BAMAKO (January 31, 2013) – As fighting has subsided in Timbuktu, CARE and our local partners are ready to restart activities and support both returnees and people who have remained in the conflict-torn city. In the coming days, CARE will distribute more than 18,000 metric tons of food to more than 131,000 people.
“We know that people in Timbuktu have gone through a great deal of suffering, and have been forced to take tough decisions,” said Claudine Mensah Awute, country director with CARE Mali.
“Those who remained have not only been living in fear for nearly a year, but were cut off from everything. Schools, clinics have been shut down. There has been a lack of electricity and water. Food prices have been rising steeply, in some areas of northern Mali skyrocketing up to 90 percent.
“Those who fled – often women with their children or children by themselves – have been separated from their husbands or fathers. They have been living from one day to another, relying on good-hearted relatives or assistance from aid organizations, such as CARE.
“Many are ready to return to Timbuktu but they know that there is little to nothing waiting for them back home. In the next days, food supplies provided by the World Food Programme will arrive in Timbuktu and CARE and its partners are on the ground, ready to distribute this food to people in need,” said Awute.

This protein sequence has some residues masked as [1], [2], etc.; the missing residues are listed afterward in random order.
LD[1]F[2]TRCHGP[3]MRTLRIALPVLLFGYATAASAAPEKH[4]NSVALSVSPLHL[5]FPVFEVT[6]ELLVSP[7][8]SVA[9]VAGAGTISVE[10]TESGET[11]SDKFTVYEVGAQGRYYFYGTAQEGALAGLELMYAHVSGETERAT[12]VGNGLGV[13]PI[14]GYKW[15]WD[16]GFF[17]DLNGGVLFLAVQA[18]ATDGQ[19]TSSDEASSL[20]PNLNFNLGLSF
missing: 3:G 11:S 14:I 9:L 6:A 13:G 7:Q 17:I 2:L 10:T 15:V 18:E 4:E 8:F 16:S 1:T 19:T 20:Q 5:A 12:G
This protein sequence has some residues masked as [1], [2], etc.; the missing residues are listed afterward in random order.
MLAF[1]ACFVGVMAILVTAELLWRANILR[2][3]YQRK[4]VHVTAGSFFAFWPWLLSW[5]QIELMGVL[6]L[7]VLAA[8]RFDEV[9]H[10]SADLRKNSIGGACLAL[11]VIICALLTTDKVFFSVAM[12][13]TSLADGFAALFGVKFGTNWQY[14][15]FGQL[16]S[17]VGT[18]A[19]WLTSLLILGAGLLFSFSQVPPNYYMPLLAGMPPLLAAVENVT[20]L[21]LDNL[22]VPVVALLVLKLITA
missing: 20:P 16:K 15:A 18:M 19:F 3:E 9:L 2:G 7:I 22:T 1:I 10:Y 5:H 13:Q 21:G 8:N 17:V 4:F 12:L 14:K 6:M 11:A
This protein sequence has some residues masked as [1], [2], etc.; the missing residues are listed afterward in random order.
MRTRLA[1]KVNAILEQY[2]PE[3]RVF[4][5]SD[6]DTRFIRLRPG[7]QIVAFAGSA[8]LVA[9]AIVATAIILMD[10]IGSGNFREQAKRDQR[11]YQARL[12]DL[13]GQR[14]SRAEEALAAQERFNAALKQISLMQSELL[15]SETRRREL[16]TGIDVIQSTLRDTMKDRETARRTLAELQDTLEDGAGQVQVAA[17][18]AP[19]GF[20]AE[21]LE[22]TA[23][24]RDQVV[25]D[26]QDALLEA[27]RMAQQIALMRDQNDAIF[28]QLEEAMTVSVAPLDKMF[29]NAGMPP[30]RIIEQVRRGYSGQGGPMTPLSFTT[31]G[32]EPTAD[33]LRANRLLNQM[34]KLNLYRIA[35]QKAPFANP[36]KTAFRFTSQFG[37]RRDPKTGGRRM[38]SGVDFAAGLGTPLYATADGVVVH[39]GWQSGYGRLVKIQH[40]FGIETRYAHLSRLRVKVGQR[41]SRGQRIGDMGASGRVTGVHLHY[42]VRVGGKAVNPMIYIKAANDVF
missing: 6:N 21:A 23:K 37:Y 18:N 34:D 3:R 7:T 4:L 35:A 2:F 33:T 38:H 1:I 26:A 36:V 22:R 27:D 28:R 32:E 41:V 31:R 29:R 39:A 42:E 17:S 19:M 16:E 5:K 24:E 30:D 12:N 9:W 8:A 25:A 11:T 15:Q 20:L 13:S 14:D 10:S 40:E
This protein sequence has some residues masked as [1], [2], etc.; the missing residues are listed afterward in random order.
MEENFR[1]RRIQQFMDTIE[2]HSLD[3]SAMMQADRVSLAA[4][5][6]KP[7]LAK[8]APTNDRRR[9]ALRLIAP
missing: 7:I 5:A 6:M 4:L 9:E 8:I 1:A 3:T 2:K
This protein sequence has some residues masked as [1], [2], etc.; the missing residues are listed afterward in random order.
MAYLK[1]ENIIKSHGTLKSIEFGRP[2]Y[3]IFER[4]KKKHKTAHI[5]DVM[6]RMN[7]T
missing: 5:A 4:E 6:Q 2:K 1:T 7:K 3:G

CARE calls for US$1 million to assist Malians in need and respond to their most urgent needs over the coming three months.
“The fact that during the recent Donors Conference in Ethiopia, over $450 million was provided to support military operations demonstrates the ability of the international community to mobilize resources for Mali. There is a need for a similar level of commitment and mobilization to meet urgent humanitarian needs,” said Awute.
There are significant unmet humanitarian needs in both Mali and in neighboring countries hosting refugees. Since January 11 alone, more than 15,000 people have fled the country, and more than 9,000 people have been displaced in southern Mali. According to OCHA, there are now nearly 400,000 Malians displaced because of the conflict.
CARE’s recent assessments in Ségou indicate that internally displaced people (IDPs) need immediate access to not only food but also water, adequate shelter, kitchen utensils, blankets, mats, mosquito nets and soap.
In Ségou and Mopti, two of the five areas in most need of assistance, CARE has been supporting displaced people and host families with food and basic relief items such as mosquito nets, soap, kitchen utensils, tarps, blankets and sleeping mats. To date, CARE has reached 22,000 people with food.